Canada is continuing to investigate the cause of the symptoms that were first reported by Canadians connected to the Havana embassy in 2017 and have also affected U.S. diplomats in Cuba.
The symptoms, which include dizziness, headaches and nausea, have been found in 10 of the 27 Canadian personnel and family members that initially received medical testing, the official said.
While there have been no new incidents since the fall of 2017, diplomatic families that have returned to Canada have continued to experience symptoms. In some cases, the symptoms have lessened in intensity before returning, the official said.
Canada has also recently received information from Canadian and American medical specialists that raised concerns of a possible type of acquired brain injury, the official said, while initial theories of a sonic attack first raised by U.S. officials last year or mass psychosomatic causes are now considered to be improbable.
Air and water quality tests of staff quarters in Havana did not indicate a cause for the health problems, the official told reporters.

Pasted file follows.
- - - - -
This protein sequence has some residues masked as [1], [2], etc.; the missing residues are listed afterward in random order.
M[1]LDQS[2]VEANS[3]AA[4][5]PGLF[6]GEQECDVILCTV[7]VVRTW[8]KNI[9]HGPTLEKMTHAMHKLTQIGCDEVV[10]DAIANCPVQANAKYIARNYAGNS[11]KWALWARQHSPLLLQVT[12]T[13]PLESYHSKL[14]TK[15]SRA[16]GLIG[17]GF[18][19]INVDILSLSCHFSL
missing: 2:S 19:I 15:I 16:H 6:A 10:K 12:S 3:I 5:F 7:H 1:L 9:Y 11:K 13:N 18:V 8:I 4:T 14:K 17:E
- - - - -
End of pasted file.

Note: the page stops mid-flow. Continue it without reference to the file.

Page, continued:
The U.S. State Department said last August that Americans linked to its embassy in Cuba had experienced physical symptoms caused by unspecified "incidents" starting as far back as late 2016.
The United States said in March it was making permanent last year's decision to slash staffing at its Havana embassy by around two-thirds as the alleged health incidents among its diplomats remained unsolved.
Cuban officials have denied any involvement or any knowledge of what was behind the incidents. Canada has generally enjoyed good relations with Cuba, even as the United States mounted a decades-long economic blockade against the country.
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